UDP attacks generally fit two profiles:
- Small packets aimed at hammering the application of the server.
- Large packets aimed at exhausting available bandwidth.
There is of course also the possibility of using large packets if the attacker knows that a well-crafted packet can cause additional processing time on the server in excess of the additional bandwidth cost.
Simply dropping UDP packets below a certain size is far too blunt of an instrument to really be commendable, not least because this may well just result in your attacker changing strategy.
For example, if the focus was to hammer your servers, the attacker could switch to an DNS amplification attack that aims to exhaust your available bandwidth.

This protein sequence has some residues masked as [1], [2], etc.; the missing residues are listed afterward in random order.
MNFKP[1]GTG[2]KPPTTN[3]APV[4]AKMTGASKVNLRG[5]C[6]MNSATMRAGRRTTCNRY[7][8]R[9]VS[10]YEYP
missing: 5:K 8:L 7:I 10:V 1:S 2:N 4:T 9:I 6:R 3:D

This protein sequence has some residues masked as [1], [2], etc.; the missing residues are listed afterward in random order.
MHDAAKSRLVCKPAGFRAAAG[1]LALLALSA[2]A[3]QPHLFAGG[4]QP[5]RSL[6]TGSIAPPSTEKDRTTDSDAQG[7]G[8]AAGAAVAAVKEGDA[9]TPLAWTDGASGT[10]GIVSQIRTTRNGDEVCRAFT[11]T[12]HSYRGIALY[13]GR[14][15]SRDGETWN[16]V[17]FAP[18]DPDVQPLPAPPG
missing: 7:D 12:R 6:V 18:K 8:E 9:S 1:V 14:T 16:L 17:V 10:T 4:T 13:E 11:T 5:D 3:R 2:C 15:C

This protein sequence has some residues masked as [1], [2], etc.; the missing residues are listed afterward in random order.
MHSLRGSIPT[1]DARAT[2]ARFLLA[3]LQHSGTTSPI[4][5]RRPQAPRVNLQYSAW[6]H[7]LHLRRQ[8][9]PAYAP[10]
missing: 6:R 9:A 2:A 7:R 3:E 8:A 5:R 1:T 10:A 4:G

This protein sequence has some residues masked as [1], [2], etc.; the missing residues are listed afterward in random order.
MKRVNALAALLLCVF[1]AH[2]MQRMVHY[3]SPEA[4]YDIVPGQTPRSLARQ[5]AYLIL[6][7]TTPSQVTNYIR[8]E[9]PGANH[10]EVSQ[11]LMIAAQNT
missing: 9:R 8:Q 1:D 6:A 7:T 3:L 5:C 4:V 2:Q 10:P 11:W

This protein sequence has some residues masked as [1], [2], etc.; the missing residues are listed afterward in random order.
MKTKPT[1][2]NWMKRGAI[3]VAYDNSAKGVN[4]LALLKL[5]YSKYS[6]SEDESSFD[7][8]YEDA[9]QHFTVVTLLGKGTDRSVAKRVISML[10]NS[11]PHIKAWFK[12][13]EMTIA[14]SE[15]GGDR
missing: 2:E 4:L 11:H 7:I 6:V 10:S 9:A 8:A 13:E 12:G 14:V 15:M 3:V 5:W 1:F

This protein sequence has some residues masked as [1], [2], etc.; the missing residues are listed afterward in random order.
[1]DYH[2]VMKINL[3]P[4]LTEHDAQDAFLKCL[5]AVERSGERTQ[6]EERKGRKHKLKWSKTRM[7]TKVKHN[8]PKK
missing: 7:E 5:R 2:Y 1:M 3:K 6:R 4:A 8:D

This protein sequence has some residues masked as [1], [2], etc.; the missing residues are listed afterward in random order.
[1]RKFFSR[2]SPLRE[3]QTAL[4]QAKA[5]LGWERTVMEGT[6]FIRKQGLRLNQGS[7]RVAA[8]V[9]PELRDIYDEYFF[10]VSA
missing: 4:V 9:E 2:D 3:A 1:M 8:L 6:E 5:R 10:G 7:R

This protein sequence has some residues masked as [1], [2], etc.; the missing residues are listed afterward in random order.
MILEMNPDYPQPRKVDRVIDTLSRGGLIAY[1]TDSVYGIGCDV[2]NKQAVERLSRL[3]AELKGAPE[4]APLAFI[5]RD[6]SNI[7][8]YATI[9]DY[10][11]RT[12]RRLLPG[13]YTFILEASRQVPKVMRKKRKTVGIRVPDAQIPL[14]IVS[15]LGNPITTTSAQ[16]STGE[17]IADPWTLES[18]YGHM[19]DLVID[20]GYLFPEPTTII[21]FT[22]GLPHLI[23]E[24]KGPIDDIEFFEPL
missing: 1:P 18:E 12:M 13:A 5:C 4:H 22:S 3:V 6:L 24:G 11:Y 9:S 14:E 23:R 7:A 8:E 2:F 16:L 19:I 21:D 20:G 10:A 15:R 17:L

So what can you do to mitigate these issues or respond? It generally comes down to observing an attack and then profiling it. There are a few basic things you can do such as implementing uRPF at your edge to filter spoofed IPs that do not actually exist on the public internet and using rate-limiting heuristics that will block an IP if it repeatedly sends what you consider "bad" traffic (e.g. rapidly transmitting small UDP datagrams).
When it comes to an active attack, analysis is the key:
Do you observe a common source port, IP (address/range) or payload data within the attack traffic, if so, you have criteria to define a block rule with.
On the other hand, if you're falling victim to a DNS amplification attack or anything that relies on exhausting your available inbound bandwidth - the only real counter-measure if it is killing your throughput is to blackhole the target addresses at your upstream provided. Basically, you sacrifice the reachability of the target for the good of the rest of your network. If it doesn't saturate your links, any decent stateful firewall should block unsolicited DNS response packets.